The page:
Solution two

Manually edit your .bash_profile file to prepend the Anaconda or Miniconda install location.

  1. Open your .bash_profile file in a text editor with the following command:

    open ~/.bash_profile
  2. Add this line to the .bash_profile file and save:

    # Replace <USERNAME> with your username
    export PATH=/Users/<USERNAME>/anaconda3/bin:$PATH
  3. Close and re-open your terminal window before running a conda command again.

Manually edit your .bashrc file to prepend the Anaconda or Miniconda install location.

  1. Open your .bashrc file in a text editor with the following command:

    open ~/.bashrc
  2. Add this line to the .bashrc file and save:

    # Replace <USERNAME> with your username
    export PATH=/Users/<USERNAME>/anaconda3/bin:$PATH
  3. Close and re-open your terminal window before running a conda command again.

Recovering your Anaconda installation#

If your Anaconda installation has become corrupted and is in a state where normal conda commands are not functioning, use the following steps to repair Anaconda and preserve your installed packages and environments.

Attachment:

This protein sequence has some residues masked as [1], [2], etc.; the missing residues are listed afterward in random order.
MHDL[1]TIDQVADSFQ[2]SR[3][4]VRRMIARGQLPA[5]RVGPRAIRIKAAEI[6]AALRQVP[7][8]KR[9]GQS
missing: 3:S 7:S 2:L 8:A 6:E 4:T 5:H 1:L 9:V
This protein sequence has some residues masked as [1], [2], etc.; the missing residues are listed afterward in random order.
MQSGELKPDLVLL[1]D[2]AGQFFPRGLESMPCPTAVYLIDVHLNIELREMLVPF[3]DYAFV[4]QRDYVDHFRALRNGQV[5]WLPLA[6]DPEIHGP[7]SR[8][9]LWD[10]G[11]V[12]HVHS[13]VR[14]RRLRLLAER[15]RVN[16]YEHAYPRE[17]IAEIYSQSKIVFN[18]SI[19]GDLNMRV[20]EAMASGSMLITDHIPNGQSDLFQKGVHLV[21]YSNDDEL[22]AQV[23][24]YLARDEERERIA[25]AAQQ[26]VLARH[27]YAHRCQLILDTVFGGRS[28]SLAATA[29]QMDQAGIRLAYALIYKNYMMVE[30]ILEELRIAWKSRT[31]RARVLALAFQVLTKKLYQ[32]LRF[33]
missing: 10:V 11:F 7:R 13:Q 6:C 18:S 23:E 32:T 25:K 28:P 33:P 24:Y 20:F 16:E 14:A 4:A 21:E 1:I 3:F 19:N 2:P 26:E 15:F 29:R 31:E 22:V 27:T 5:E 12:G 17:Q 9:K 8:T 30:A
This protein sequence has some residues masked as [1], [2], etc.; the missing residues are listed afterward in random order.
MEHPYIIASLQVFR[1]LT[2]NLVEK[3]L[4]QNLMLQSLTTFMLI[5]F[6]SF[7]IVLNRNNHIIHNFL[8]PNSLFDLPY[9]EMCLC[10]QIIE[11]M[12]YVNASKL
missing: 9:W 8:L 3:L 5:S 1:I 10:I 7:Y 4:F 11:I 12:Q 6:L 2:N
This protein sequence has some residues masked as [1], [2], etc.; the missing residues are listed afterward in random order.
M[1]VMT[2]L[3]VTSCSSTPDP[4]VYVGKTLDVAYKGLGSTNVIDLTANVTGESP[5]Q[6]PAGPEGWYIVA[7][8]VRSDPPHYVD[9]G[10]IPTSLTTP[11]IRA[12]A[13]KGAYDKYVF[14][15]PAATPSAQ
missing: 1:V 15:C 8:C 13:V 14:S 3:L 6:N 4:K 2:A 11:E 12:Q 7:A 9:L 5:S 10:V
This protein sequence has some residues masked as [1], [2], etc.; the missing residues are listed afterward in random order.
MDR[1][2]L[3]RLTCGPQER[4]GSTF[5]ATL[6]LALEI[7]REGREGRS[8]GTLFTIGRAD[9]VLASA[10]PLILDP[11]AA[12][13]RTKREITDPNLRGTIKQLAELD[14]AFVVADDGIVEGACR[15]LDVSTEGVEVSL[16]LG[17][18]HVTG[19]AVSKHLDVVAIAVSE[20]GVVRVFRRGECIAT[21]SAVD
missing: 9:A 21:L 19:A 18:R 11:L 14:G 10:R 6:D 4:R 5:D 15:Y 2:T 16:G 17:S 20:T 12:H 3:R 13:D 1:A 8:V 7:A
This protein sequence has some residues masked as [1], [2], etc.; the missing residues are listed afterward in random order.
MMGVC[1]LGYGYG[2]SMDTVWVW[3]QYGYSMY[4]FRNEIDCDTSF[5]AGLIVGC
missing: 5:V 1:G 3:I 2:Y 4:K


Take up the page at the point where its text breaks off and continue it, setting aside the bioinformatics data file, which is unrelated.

Step 1

Download a new installer, then follow the instructions for your operating system.


Use the actual path, filename, and directory name for your installation.

  1. Open a terminal application, such as Command Prompt.

  2. Change your original installer’s name so you do not overwrite it:

    move anaconda3 anaconda_old
  3. Run the Anaconda.exe installer as usual and use robocopy to sync the directories:

    robocopy anaconda_old anaconda3 /S
  4. Delete your old Anaconda installation directory:

    rd /s anaconda_old
  1. Open a terminal application.